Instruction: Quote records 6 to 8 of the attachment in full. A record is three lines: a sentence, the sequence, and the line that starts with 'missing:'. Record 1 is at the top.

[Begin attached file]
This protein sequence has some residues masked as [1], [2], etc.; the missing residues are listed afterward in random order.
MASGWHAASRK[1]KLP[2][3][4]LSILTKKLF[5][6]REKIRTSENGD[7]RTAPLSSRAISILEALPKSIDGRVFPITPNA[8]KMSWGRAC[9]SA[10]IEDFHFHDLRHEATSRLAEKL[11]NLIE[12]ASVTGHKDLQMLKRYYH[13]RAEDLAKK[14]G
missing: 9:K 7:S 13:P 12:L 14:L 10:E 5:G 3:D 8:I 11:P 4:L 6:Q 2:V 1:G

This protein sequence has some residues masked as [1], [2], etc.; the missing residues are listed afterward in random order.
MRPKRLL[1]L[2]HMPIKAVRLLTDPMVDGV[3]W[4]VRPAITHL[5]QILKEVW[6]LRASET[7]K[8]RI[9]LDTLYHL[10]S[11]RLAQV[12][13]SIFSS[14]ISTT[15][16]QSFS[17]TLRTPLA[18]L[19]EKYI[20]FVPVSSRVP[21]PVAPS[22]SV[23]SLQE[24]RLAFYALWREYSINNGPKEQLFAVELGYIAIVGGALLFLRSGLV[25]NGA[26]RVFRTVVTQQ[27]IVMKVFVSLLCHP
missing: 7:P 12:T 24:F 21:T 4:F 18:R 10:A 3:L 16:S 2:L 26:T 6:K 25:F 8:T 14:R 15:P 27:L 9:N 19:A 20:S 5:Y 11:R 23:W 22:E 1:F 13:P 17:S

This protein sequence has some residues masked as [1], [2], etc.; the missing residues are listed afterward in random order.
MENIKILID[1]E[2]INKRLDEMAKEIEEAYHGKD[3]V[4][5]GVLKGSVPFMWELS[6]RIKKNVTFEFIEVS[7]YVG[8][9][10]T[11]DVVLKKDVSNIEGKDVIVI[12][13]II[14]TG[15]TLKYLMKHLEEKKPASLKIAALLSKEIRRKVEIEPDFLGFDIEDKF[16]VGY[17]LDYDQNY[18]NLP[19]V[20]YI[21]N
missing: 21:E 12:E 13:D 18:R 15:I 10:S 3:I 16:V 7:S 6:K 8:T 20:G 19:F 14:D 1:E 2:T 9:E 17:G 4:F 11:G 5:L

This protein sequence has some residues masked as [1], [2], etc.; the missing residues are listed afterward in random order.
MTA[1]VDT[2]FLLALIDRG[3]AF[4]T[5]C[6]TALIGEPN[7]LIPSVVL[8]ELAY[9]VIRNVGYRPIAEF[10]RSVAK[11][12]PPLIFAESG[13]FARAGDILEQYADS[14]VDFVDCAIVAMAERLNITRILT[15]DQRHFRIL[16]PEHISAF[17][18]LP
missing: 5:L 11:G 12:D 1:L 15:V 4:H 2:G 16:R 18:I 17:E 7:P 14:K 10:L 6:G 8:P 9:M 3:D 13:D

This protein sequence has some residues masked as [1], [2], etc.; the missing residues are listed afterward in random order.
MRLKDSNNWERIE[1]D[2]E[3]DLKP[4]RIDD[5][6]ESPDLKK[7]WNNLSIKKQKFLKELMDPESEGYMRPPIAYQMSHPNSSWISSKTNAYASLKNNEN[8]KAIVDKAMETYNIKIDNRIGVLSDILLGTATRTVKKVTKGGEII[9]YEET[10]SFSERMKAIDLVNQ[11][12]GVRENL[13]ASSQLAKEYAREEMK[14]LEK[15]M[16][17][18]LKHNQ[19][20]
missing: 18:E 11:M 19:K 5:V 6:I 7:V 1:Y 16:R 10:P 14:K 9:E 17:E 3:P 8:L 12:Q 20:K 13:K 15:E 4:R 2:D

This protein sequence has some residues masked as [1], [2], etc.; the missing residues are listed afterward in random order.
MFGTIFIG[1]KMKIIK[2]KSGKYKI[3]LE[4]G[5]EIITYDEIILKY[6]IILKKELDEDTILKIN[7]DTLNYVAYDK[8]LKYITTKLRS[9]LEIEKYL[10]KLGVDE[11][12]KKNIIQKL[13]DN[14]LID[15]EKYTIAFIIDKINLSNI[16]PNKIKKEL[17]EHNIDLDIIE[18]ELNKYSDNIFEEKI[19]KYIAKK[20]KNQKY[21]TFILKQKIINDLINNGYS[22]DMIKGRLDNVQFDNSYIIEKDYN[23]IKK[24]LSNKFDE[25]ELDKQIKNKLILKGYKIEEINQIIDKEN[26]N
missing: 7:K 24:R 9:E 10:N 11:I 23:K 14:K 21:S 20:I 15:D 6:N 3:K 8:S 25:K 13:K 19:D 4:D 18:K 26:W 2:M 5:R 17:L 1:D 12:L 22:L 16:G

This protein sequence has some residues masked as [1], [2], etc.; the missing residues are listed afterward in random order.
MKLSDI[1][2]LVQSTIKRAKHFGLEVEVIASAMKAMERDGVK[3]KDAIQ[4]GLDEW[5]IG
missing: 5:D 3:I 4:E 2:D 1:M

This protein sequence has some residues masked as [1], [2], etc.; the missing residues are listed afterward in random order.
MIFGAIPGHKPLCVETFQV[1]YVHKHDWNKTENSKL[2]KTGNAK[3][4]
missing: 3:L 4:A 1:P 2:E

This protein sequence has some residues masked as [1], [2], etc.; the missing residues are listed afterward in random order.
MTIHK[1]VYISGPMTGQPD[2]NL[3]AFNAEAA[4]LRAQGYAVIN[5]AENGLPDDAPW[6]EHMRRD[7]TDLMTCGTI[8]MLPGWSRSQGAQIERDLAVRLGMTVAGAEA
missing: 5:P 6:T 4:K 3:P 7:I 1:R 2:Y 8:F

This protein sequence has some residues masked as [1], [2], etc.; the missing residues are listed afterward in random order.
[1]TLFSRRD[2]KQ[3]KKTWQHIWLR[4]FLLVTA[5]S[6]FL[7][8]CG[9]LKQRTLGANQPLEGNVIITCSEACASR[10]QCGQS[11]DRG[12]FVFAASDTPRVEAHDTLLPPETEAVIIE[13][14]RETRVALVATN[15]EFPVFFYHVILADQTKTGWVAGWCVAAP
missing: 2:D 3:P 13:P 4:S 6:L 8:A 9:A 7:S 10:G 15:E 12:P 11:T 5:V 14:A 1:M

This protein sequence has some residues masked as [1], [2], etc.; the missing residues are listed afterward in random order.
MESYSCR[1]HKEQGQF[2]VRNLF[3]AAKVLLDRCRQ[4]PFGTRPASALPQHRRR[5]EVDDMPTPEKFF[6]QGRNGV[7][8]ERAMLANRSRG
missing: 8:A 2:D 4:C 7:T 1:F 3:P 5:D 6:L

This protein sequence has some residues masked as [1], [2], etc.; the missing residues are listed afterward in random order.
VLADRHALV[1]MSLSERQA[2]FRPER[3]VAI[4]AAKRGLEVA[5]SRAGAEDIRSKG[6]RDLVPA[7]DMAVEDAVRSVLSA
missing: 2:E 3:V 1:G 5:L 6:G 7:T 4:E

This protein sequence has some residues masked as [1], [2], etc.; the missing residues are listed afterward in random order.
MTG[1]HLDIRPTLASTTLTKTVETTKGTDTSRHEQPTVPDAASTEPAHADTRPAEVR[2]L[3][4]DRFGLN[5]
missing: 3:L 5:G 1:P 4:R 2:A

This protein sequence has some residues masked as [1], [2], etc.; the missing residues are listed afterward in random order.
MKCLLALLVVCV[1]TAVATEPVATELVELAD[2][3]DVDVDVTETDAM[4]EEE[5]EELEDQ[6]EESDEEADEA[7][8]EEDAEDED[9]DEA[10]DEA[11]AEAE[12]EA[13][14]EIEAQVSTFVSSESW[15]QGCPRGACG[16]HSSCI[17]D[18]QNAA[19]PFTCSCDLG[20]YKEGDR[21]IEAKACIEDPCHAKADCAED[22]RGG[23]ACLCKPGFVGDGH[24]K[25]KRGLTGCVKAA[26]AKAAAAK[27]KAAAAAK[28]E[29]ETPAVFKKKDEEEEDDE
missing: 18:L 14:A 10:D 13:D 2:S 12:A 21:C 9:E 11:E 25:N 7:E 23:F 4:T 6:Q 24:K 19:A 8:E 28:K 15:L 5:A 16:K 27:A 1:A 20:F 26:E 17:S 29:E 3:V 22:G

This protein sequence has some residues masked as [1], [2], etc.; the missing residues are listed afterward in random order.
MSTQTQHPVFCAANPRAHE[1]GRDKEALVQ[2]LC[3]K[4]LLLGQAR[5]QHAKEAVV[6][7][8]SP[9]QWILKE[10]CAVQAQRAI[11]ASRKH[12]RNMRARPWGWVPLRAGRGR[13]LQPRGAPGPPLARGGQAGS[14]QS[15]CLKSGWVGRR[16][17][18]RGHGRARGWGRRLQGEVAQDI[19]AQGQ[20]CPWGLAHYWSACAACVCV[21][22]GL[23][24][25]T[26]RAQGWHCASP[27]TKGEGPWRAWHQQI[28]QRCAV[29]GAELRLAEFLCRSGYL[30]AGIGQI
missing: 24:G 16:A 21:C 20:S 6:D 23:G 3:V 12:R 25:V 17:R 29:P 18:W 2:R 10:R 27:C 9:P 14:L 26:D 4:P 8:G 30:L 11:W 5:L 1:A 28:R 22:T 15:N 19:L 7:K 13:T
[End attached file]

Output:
This protein sequence has some residues masked as [1], [2], etc.; the missing residues are listed afterward in random order.
MFGTIFIG[1]KMKIIK[2]KSGKYKI[3]LE[4]G[5]EIITYDEIILKY[6]IILKKELDEDTILKIN[7]DTLNYVAYDK[8]LKYITTKLRS[9]LEIEKYL[10]KLGVDE[11][12]KKNIIQKL[13]DN[14]LID[15]EKYTIAFIIDKINLSNI[16]PNKIKKEL[17]EHNIDLDIIE[18]ELNKYSDNIFEEKI[19]KYIAKK[20]KNQKY[21]TFILKQKIINDLINNGYS[22]DMIKGRLDNVQFDNSYIIEKDYN[23]IKK[24]LSNKFDE[25]ELDKQIKNKLILKGYKIEEINQIIDKEN[26]N
missing: 7:K 24:R 9:E 10:N 11:I 23:K 14:K 21:S 20:I 15:D 6:N 3:K 8:S 25:K 13:K 19:D 4:D 18:K 26:W 2:M 5:R 17:L 1:D 12:L 22:L 16:G

This protein sequence has some residues masked as [1], [2], etc.; the missing residues are listed afterward in random order.
MKLSDI[1][2]LVQSTIKRAKHFGLEVEVIASAMKAMERDGVK[3]KDAIQ[4]GLDEW[5]IG
missing: 5:D 3:I 4:E 2:D 1:M

This protein sequence has some residues masked as [1], [2], etc.; the missing residues are listed afterward in random order.
MIFGAIPGHKPLCVETFQV[1]YVHKHDWNKTENSKL[2]KTGNAK[3][4]
missing: 3:L 4:A 1:P 2:E